The Problem With Staying Safe

My friends and I part ways.

“Take care!” we tell each other.

“Be safe!”

I suppose we say these things for many different reasons – most of the time we don’t even think about the meaning behind the words. They are, after all, fairly standard ways of saying good-bye, and I imagine at the heart of it is the desire to communicate how much we appreciate each other.

I love you and can’t wait to see you again soon. Don’t do anything stupid. I hope you stay healthy and accident-free.

The other night, as we parted ways with dear friends who we might not see again for quite some time, they shouted out through the night.

“Be safe!”

I shouted back.

“You, too!”

And the irony of those words became achingly apparent. Because so many of us live that life. The safe life. The controlled life. The comfortable life.

If I would have taken those words to heart years ago, that simple request to “be safe,” Maile and I never would have moved out of our house and taken a four-month, cross-country trip. We certainly never would have crossed the Teton Pass in our big blue bus (and lost our brakes). We wouldn’t have hit the road when I didn’t have any long-term income lined up. I wouldn’t have turned down a job while living in my parents’ basement.

Living a safe life would have stripped the last nine months of so many incredible experiences. We never would have taken the cross-country trip that led to a new friendship that in turn led to an invite to blog in Sri Lanka. We never would have looked into the opportunity to purchase a house that instead led to something way better (more on that in the coming days). I never would have had the opportunity to help so many people share their stories.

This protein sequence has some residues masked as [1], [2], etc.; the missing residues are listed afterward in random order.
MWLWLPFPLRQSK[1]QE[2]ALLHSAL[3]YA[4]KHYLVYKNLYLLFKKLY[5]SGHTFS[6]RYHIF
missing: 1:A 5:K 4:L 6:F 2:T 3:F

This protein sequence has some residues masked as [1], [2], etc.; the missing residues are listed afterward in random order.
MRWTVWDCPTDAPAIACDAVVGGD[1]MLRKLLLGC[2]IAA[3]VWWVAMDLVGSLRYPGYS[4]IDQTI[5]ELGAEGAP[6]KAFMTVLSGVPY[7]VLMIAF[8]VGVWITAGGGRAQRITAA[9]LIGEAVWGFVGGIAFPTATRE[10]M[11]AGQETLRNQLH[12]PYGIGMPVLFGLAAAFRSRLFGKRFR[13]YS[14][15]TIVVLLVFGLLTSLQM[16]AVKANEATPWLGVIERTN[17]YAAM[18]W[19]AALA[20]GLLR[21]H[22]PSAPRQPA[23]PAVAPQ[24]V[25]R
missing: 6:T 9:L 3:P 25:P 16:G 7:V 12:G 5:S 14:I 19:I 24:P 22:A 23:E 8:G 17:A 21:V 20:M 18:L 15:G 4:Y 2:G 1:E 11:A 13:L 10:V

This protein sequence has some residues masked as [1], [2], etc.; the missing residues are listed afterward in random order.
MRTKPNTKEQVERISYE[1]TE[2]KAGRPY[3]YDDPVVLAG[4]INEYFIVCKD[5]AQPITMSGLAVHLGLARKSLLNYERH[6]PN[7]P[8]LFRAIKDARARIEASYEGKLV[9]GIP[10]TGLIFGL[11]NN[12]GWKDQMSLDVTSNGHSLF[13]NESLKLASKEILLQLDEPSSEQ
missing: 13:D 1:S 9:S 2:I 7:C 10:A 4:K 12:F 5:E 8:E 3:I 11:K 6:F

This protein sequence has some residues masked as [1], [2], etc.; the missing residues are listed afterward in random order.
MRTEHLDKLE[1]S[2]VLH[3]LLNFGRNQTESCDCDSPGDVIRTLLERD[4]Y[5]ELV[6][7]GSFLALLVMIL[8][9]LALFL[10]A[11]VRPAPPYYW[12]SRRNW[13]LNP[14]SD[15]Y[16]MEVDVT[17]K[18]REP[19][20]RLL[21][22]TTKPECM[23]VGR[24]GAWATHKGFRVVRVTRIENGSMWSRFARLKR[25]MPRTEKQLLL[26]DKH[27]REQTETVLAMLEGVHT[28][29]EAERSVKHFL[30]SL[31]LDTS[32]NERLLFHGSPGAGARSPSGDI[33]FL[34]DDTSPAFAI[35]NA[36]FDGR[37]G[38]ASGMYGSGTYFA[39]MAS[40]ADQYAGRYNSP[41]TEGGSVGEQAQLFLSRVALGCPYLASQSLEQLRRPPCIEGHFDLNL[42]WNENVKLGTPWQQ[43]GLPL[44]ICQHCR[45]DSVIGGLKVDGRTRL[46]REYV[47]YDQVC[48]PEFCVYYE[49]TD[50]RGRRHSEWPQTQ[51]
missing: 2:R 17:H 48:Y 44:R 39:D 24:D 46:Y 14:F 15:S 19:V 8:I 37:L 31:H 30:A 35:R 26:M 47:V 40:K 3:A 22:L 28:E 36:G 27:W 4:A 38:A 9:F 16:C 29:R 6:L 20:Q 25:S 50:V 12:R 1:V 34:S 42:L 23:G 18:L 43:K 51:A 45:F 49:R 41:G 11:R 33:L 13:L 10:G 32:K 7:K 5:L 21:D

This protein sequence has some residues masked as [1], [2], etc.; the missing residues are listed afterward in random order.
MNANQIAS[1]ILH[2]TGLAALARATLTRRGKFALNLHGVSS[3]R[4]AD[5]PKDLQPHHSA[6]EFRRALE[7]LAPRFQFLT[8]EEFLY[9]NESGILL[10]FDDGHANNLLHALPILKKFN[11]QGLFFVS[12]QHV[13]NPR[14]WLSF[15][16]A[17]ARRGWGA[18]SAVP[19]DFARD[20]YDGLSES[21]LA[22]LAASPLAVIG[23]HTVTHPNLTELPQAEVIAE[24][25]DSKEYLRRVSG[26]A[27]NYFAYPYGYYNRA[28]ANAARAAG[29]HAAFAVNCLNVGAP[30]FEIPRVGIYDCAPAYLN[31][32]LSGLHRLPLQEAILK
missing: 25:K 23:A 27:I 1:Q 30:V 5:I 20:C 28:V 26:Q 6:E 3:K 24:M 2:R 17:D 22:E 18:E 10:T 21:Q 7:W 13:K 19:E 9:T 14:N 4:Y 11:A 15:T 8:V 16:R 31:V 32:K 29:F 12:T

There’s nothing wrong with wanting a little security. A little comfort. We each thrive under varying levels of stability or the lack thereof. But if your entire life is dedicated to maintaining security and comfort, if you wake up in the morning determined to further shore up the walls of your castle, you are missing out on a lot.

* * * * *

I’m trying to think of new words to use when saying good-bye to friends. Words that better reflect my own experience of not always taking the safe path.

“Live wildly!”

“Do something courageous and ridiculous!”

“Here’s to your next adventure!”

How do you sign off? More important, what’s waiting for you beyond the “Do Not Enter” sign?

15 Replies to “The Problem With Staying Safe”

  1. You’re such a tease! I want to know about this house story!

    I stopped saying “Be safe” a long time ago. We say goodbye or see you soon. I’ve always thought that telling my children, “Remember whose you are” as they leave the house would be a good farewell. But I haven’t said it yet.

  2. I generally say, “Be well!” when I’m saying good-bye. It conveys what I want to say about safety (I don’t want harm to befall them), but without making it seem like all risk-taking is bad.

    And if we say it, “I love you.”